The Chinese government intends to provide a loan of $1 billion to countries in South America and Caribbean in order to help the region get sufficient Coronavirus vaccines, the Foreign Ministry of Mexico said in an official statement.
The promise by the government of the Communist nation was made through its foreign minister Wang Yi while he addressed a virtual meeting with his counterparts from the same region. Apart from foreign ministers of China and Mexico, the meeting had representatives of Argentina, Uruguay, Chile, Colombia, Costa Rica, Cuba, among other nations.
"China's Foreign Minister said that the vaccine developed in his country will be a public benefit of universal access, and that his country will designate a loan of $1 billion to support access (to it) for the nations of the region," the Mexican foreign ministry's statement read.
The announcement from the Chinese side also prompted the President of Mexico AndrÃ©s Manuel LÃ³pez Obrador to praise China for its actions.
"We're very grateful to China...the Chinese government, the President, (with whom) you remember I had the chance to speak on the phone. We asked him for support with medical equipment (and) there have been many aid flights coming from China," the President stated and added, "There's always been enough equipment supply, medicines, and now there is this offer."
While on surface this seems like a laudable gesture on the part of the Chinese government, it has larger ramifications. Chinese diplomacy in recent years has been directed towards using its money power to increase its influence across the world. Africa is one example where the Chinese have used financial levers to establish a firm footing and earn the loyalty of various countries.
The Belt and Road initiative is also regarded as a means of increasing the dependency of nations in Asia on itself. Already, the Sri Lankan government has been forced to least out Hambantota port, developed by China, to the same country for a 99-year period after the island nation's government couldn't meet its financial obligations.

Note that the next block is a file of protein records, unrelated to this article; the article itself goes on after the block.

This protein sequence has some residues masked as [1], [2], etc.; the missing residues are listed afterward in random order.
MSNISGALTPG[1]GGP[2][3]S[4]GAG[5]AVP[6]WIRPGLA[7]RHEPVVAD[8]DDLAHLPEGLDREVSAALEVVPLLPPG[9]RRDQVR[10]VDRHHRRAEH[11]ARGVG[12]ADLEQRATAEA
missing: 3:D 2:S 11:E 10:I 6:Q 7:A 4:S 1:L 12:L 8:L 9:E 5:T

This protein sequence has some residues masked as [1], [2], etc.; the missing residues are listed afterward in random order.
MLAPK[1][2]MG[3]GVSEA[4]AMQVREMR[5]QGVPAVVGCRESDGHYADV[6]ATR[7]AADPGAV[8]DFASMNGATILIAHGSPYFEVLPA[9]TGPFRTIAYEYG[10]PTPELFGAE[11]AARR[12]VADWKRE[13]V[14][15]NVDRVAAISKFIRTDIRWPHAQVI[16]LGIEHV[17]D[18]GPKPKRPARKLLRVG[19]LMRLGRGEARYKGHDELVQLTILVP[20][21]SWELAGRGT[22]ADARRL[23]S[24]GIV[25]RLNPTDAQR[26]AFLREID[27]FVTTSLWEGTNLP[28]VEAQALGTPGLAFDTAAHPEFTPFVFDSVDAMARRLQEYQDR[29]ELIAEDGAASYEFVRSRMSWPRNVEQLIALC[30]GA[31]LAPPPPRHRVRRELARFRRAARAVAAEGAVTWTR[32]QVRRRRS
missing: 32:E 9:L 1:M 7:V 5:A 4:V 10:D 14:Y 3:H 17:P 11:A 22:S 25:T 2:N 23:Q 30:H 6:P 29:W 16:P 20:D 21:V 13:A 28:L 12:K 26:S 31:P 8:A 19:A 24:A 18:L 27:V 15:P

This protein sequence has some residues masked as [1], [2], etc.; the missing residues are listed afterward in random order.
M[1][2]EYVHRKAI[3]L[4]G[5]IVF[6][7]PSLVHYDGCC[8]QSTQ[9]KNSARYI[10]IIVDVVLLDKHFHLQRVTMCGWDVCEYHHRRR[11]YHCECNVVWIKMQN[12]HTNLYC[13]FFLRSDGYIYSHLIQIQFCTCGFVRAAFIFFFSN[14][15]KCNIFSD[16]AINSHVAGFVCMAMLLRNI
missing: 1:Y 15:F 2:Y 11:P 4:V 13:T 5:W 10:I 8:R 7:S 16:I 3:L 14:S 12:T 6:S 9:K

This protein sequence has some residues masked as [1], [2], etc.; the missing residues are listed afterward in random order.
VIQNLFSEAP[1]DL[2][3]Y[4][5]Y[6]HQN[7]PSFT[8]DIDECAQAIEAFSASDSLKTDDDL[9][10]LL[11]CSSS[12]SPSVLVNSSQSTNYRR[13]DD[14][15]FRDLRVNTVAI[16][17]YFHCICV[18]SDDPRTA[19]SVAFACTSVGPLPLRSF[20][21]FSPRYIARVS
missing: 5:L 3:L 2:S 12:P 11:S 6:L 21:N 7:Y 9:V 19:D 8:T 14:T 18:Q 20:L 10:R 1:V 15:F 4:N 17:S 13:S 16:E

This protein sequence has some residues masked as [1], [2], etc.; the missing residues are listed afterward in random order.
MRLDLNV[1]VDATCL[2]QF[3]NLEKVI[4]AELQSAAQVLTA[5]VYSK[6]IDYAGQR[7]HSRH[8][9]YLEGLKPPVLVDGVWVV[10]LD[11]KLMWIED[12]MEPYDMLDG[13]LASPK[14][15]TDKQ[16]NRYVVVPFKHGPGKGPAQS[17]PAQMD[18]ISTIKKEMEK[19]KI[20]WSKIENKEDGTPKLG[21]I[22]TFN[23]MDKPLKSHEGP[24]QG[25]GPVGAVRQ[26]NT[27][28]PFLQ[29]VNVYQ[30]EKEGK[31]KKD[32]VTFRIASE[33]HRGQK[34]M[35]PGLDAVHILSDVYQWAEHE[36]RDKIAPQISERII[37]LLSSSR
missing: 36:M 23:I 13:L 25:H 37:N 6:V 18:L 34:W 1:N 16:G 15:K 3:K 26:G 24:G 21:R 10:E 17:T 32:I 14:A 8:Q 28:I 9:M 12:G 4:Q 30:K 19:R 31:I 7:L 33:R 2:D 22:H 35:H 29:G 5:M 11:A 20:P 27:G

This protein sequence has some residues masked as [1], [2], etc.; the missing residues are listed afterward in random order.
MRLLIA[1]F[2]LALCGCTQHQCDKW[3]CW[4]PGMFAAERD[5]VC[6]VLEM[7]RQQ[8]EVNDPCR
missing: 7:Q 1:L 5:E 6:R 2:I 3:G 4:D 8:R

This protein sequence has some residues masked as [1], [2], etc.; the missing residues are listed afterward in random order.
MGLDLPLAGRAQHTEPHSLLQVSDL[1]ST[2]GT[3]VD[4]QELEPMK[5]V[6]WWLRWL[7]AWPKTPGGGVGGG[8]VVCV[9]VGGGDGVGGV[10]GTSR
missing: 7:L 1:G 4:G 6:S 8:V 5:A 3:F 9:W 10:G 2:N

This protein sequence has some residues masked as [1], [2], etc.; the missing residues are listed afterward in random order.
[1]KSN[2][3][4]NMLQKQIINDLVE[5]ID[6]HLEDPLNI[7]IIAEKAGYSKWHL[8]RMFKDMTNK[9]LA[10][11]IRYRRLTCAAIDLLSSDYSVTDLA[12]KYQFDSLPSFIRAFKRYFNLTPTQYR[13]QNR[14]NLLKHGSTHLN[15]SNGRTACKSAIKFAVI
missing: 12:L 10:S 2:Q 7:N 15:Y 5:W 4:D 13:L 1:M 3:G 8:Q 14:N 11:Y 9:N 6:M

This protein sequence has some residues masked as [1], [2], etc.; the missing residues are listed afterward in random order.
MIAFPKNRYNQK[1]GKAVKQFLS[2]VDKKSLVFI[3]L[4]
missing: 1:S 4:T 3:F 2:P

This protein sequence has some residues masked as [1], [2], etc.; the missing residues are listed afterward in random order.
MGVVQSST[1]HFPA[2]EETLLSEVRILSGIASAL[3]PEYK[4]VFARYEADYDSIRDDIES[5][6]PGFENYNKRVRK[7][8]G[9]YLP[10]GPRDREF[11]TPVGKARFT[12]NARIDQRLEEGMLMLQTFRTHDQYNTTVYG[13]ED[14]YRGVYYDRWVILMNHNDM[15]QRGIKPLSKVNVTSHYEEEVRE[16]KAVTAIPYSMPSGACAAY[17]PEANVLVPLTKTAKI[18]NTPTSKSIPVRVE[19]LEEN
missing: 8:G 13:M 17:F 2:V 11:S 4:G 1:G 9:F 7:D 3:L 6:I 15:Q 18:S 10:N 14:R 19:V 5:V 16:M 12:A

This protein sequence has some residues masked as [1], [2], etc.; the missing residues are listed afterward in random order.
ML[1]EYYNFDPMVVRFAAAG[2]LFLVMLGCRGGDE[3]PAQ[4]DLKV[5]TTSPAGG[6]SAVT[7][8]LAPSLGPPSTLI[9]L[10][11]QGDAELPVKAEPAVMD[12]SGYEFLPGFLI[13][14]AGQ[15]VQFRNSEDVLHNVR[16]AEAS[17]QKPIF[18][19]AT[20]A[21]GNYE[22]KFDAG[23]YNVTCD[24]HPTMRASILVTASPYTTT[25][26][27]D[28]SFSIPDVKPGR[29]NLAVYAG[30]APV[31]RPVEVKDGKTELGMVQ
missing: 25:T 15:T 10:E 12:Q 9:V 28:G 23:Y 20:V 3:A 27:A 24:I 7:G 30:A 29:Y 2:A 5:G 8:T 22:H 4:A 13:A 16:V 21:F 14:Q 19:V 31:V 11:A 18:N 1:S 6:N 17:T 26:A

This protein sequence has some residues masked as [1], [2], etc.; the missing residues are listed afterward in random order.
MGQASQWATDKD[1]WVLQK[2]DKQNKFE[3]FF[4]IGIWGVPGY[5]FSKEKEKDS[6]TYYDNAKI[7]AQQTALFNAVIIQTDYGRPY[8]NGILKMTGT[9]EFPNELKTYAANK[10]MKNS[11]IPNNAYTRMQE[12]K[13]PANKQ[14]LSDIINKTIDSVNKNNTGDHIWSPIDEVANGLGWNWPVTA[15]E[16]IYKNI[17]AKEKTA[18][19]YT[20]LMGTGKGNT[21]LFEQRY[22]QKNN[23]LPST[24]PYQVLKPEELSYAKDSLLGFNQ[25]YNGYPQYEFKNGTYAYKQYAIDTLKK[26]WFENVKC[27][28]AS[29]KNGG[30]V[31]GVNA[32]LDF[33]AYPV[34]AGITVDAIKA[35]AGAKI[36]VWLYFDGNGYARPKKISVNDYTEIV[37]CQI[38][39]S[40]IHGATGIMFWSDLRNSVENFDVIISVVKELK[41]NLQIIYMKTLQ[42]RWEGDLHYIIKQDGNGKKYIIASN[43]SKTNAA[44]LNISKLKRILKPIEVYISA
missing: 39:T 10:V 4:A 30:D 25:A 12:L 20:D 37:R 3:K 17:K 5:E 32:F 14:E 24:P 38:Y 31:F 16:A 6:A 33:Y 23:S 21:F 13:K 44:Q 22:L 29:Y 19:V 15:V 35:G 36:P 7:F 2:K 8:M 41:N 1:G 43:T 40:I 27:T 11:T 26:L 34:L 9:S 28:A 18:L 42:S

Pakistan has been greatly dependent on its eastern neighbour for decades and some experts even describe it as an unofficial 'client state' of China. Other countries like Nepal and Afghanistan too are warming up to the Chinese regime.
With its footing firmly established in Asia and Africa, it seems Latin America is the new frontier for the Xi Jinping-led country. This is going to create concerns among Americans. The relations of many of these nations have been strained with USA owing its interventionist past and recent utterances by President Donald Trump.
With the decline of Soviet Union in 1990s, the threat from countries like Cuba receded into the background. However, if China now steps up to fill the vacuum left by the Soviet regime, the Americans will be looking nervously to the south of its borders.
It has to be remembered that the survival of Nicolas Maduro's regime in Venezuela since last year, despite crippling sanctions, is also attributed by some to Chinese support to the regime. This loan could be a harbinger of things to come.